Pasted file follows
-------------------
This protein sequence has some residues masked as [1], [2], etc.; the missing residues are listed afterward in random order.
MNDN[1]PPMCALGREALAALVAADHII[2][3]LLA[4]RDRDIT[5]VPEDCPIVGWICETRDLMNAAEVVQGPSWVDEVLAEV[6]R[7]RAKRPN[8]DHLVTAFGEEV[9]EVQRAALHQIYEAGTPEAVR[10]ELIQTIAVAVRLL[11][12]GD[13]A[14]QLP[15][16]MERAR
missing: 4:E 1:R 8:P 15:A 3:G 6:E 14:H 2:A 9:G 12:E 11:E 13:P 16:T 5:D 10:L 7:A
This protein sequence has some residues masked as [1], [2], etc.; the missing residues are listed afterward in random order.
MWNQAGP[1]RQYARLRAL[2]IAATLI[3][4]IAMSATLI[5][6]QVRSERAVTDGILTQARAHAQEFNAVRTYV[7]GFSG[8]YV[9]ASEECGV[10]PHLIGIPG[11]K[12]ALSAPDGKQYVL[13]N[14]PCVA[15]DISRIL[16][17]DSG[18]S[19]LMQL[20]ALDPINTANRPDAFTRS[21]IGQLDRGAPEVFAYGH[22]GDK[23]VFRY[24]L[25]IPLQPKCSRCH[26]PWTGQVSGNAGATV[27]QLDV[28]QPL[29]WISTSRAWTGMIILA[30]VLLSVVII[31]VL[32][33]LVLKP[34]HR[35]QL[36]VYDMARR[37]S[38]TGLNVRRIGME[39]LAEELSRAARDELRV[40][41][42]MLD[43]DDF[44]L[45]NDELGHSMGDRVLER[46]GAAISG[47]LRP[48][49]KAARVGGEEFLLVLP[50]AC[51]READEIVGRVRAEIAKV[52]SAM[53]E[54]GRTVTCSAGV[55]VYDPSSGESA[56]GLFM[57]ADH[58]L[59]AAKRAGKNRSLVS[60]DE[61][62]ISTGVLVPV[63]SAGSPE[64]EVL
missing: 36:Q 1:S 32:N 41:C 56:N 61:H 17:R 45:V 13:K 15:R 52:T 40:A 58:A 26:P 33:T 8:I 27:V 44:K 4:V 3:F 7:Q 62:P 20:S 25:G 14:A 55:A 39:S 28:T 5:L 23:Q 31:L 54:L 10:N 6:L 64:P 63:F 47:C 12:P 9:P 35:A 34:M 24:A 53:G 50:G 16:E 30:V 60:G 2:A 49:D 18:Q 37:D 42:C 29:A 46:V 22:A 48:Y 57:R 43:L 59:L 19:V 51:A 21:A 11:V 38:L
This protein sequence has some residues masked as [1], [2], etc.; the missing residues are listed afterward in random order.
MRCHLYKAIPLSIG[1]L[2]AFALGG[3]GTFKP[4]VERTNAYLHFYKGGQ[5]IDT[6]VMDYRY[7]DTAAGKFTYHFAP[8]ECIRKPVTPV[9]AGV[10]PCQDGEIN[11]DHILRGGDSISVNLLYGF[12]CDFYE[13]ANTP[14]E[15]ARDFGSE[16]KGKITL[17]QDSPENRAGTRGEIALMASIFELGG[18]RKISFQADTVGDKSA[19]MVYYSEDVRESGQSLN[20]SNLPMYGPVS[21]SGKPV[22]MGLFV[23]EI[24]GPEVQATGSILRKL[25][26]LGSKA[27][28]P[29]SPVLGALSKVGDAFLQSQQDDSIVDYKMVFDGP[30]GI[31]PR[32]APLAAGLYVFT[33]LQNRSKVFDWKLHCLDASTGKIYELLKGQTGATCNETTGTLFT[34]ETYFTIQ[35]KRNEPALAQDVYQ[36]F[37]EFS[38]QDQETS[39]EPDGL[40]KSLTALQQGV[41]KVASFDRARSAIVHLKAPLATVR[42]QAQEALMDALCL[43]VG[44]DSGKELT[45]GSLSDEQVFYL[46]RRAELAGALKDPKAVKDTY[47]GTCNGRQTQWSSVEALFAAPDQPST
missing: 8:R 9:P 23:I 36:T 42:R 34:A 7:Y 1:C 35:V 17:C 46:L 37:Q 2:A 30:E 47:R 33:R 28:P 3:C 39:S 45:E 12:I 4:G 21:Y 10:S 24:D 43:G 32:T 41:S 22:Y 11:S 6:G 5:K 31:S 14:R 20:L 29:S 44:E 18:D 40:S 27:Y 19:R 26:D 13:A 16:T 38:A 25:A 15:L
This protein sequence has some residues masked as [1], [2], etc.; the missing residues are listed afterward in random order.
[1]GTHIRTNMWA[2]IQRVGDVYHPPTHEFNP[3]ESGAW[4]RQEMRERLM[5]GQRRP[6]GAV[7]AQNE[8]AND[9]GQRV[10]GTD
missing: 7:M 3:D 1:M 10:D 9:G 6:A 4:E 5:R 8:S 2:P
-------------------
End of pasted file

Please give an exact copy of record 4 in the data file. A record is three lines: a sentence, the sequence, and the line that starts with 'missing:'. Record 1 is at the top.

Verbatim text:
This protein sequence has some residues masked as [1], [2], etc.; the missing residues are listed afterward in random order.
[1]GTHIRTNMWA[2]IQRVGDVYHPPTHEFNP[3]ESGAW[4]RQEMRERLM[5]GQRRP[6]GAV[7]AQNE[8]AND[9]GQRV[10]GTD
missing: 7:M 3:D 1:M 10:D 9:G 6:A 4:E 5:R 8:S 2:P